First, the acceptance of democracy in Taiwan meant accepting all of the democratic choices decided by the people. In 2000, the opposition Democratic Progressive Party (DPP) won the presidency for the first time, as James Soong (宋楚瑜), now People First Party chairman, and Lien Chan (連戰), a former vice president and former KMT chairman, split the KMT party vote. The KMT saw that in a democracy, they might lose many elections.

Second, as the DPP was known for its pro-independence stance — Taiwan’s reality since the end of World War II — in an independent, democratic Taiwan, the KMT would have to admit that it was part of a diaspora that went there after losing the Chinese Civil War.

Both points immediately present the KMT with issues. The party would need to justify why it imposed martial law and the White Terror era on Taiwanese for more than 40 years. A much easier explanation is to say that everything was done in the name of “one China.” This would absolve the KMT of the many deaths and stolen state assets.

Regarding step 2, while the CCP agrees that there is “one China,” it never seemed to allow that both sides of the Taiwan Strait could have their own interpretation of what “China” means. Beijing liked the fake consensus because it went along with its hegemonic claim that Taiwan is a part of one China.

The CCP knew that the KMT would prefer to be second-class quislings in the People’s Republic of China (PRC) than to face the consequences of living in an independent Taiwan.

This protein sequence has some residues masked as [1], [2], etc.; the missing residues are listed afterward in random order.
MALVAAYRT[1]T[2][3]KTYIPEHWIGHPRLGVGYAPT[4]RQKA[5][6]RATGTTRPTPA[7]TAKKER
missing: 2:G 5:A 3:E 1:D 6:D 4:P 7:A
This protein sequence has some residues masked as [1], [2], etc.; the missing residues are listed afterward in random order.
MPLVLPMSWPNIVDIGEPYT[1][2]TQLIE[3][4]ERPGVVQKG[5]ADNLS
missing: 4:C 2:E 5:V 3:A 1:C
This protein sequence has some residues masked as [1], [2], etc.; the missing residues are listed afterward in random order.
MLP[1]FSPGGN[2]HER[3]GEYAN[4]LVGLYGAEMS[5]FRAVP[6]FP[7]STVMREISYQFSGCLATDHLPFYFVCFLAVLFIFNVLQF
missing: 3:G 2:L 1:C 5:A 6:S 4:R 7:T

Although more than two decades have passed since Su invented the “1992 consensus,” the KMT still clings to it. It is time for Taiwanese to press the KMT: “What exactly is your interpretation of ‘one China’?”

Here are some questions that can be used in confronting the KMT on this issue: Under the KMT’s interpretation of “one China,” is Mongolia a part of it? Are Tibet and Xinjiang a part of “one China”? Does the party’s interpretation consider Taiwan as simply a province of China?

Other questions naturally follow: Under the KMT’s interpretation, who is the legitimate ruler of “one China”? Is President Tsai Ing-wen (蔡英文) the ruler of “one China”?

How does the KMT square its interpretation with the reality that the US transferred its embassy from Taipei to Beijing in 1979? The US was backing the PRC as the representative of China. Does the KMT contest that and challenge the US’ shift in diplomatic recognition?

On Oct. 25, 1971, the UN General Assembly passed Resolution 2758, which said to “expel forthwith the representatives of Chiang Kai-shek (蔣介石) from the place which they unlawfully occupy at the United Nations and in all the organizations related to it.”

The General Assembly did not throw all Taiwanese out of the UN. Do KMT members still see themselves as followers of Chiang or do they consider themselves Taiwanese? Do they see a difference between the two?

With the nine-in-one election taking place in November, Taiwanese would do well to finally question the KMT as to why it hides behind the bogus “1992 consensus,” and what its interpretation of “one China” is.

By signing that appropriations bill, Biden was stating that Taiwan is not part of China and that maps should never have “inaccurately” said so. Does the KMT agree with this? Or does the KMT’s interpretation side more with the CCP’s? Why do KMT members still cling to a sham?

The fake consensus can no longer be used to hide how Taiwanese need a new constitution, flag and official name that celebrate the real Taiwan.

Jerome Keating is a writer based in Taipei.

Source: Taipei Times - Editorials 2022/03/18